Dan Nordquist’s review published on Letterboxd:
This originally came out as I was wrapping up college, so no, I never had a chance to check it in the theater. Didn't see Lion King until I had kids and I'm behind on pretty much every Disney-anything that happened after I turned 10 and before they were born.
The good news is that I apparently needn't bother. I figured it would be good to see this before the live-action remake comes out, but after 90 painful minutes I can only think that the remake is an attempt to bury this clumsy film and replace it with one that has something going for it.
I trust that the plot / script / characterizations were all run past Asian-Americans who signed off on it, but here just 20 years later it feels like an awfully shallow depiction of Asian stereotypes. And I'll grant that this was a very big story at the time about justice in gender roles, and being a hero no matter how you were born. But to get to that you have to navigate a lot of nonsense about how bad of a daughter Mulan is because of how unmarry-able she is, and how "dishonorable" all of this is. The Asian villains are... well, villains, but villains in the classic "inscrutable schemers" sense or "bloodthirsty brutes" sense. It just feels really gross.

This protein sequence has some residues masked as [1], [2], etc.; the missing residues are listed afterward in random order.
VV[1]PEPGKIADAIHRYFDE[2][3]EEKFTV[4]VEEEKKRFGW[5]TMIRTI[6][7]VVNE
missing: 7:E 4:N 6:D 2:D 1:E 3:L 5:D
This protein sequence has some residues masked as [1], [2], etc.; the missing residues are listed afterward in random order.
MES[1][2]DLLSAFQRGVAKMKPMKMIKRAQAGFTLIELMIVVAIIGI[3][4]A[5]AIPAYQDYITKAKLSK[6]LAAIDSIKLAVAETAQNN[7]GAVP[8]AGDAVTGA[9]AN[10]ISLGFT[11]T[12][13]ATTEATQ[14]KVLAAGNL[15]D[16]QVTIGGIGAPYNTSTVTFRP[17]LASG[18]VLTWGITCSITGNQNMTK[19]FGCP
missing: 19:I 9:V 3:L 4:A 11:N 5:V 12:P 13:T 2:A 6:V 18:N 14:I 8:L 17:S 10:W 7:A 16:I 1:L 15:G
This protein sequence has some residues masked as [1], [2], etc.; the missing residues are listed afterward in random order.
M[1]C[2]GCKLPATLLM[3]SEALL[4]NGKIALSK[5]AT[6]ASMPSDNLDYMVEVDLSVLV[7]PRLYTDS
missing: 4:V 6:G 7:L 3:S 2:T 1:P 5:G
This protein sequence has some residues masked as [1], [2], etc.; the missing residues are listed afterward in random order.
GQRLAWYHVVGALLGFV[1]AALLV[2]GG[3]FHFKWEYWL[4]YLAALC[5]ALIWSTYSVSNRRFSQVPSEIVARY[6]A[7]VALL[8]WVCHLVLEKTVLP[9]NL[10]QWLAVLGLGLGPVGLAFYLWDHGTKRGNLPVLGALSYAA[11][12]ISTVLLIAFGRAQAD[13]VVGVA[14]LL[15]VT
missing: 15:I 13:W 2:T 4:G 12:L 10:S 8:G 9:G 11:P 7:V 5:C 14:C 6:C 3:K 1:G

You'll note I've left out Eddie Murphy's performance as Mushu, the obnoxious wisecracking animal sidekick. That's obviously a rich tradition now, and certainly Murphy borrows from Robin Williams in Aladdin (a clear missing link from Aladdin to Shrek I didn't know existed), but there's a problem: nothing Mushu says is at all funny. It's a manic Williams imitation with no heart, no brain, nothing to say. There's absolutely equal opportunity in non-funny laugh-lines - Mushu is far from the clunkiest clunk here - but it's all just so sad by the end, where we're having a big fireworks display to celebrate the plucky princess who it turns out is not dishonorable.
I watched this to check the streaming quality of Disney+ and it's fucking fantastic. (I get about 120mpbs down.) Shame, really.